The Sestak Scandal: This is "Draining the Swamp?"
A Commentary by Howard Rich
In addition to promising an end to Republicans’ out-of-control spending, Democrats vowed to “drain the swamp” of corruption in Washington D.C. prior to winning their Congressional majorities in 2006. Of course that was just an entrée for the real “hope and change” to come, as Barack Obama stormed to victory in the presidential election two years later promising to “change Washington” – and cut taxes for a majority of Americans.
In both cases, Democrats positioned themselves to the right of Republicans on fiscal issues – which obviously wasn’t very hard to do given the GOP’s record of excess – and then hammered away relentlessly on Republican corruption. House Speaker Nancy Pelosi, for example, blasted a “seriously ethical and possibly criminal streak” in the GOP.
“An ethical cloud hangs over the Capitol,” Pelosi said in 2005. “This culture of corruption must stop.”
Yet now - just over a year into Obama’s first term (and over three years since the Democratic takeover of Congress), has that “culture of corruption” stopped?
Of course not. In fact, both fiscally and ethically, things have only grown more putrid in the Washington D.C. “swamp” that Democrats promised to drain.
In addition to reneging on their promises of tax relief, Democrats have put the reckless and unsustainable spending of their GOP predecessors on steroids, adding nearly $6 trillion to the national debt over the past three years alone. But they’ve also taken the low road ethically, as evidenced by the glorified bribes that were offered to (and accepted by) Senators Mary Landrieu and Ben Nelson in exchange for their support of Obama’s socialized medicine proposal. Then there are the scandals involving disgraced House Ways and Means Chairman Charlie Rangel and former Reps. William Jefferson and Eric Massa – as well as the numerous tax scandals that have plagued so many of Obama’s appointments to critical Cabinet posts.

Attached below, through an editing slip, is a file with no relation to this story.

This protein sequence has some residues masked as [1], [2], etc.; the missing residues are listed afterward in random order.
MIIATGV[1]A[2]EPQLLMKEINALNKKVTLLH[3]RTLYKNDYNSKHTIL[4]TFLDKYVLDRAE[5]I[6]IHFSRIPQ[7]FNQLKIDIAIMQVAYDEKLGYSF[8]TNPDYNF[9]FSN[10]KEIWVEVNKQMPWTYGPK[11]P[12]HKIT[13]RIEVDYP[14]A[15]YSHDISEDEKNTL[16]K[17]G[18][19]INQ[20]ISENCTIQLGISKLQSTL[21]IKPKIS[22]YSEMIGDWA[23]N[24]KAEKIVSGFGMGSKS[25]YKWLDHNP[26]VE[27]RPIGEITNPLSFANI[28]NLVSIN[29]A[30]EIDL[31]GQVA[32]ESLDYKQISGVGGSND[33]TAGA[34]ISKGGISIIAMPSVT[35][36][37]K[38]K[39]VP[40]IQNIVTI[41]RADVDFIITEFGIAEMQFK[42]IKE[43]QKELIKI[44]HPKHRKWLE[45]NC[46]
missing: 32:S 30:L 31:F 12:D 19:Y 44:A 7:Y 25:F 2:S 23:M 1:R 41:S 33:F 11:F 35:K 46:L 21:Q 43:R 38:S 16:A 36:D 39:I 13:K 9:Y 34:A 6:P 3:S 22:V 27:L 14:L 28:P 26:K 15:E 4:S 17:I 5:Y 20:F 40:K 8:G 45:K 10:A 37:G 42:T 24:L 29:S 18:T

More troubling, however, is the case of Pennsylvania Rep. Joe Sestak, who has stated publicly on more than one occasion that the Obama administration offered him a high-paying job in the federal government in exchange for dropping out of a Democratic primary with party-switching Senator Arlen Specter.
“Yes,” Sestak said last month in response to a Philadelphia reporter who asked him if the White House had offered him a job to forego challenging Specter.
Sestak later confirmed his account to MSNBC host Joe Scarborough.
“Something happened last July, before I got into the race, and I never got asked about it,” Sestak told Scarborough. “All of a sudden, somebody asked me. And, you know, I answered it honestly. I just said yes.”
Obviously, it’s illegal for a federal official to bribe a candidate like that, and while the Obama-friendly mainstream media has largely fallen asleep on the Sestak scandal (choosing instead to focus on the lurid details of Rep. Massa’s fall from grace), it’s pretty clear that the allegation has struck a nerve.
First, the White House issued a blanket denial of Sestak’s charge – although it did so anonymously, a move which raised plenty of eyebrows. Also, when pressed on the issue three days after the allegation was first made, White House spokesman Robert Gibbs told a reporter "I haven't looked into this.” He promised to get answers, but a week later Gibbs apologized, saying "I have not made any progress on that.”
Sadly, this isn’t the only thing Obama and his Congressional allies haven’t “made any progress on.”
In addition to abandoning middle class tax cuts and spending restraint in favor of tax hikes and record deficit spending, Obama’s “hope and change” have also been replaced by corrupt insider deal-making and Gangland-style bribery.
The end result? As was the case three years ago, Washington’s “swamp” is still in need of a good draining.
Howard Rich is Chairman of Americans for Limited Government.
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Views expressed in this column are those of the author, not those of Rasmussen Reports.
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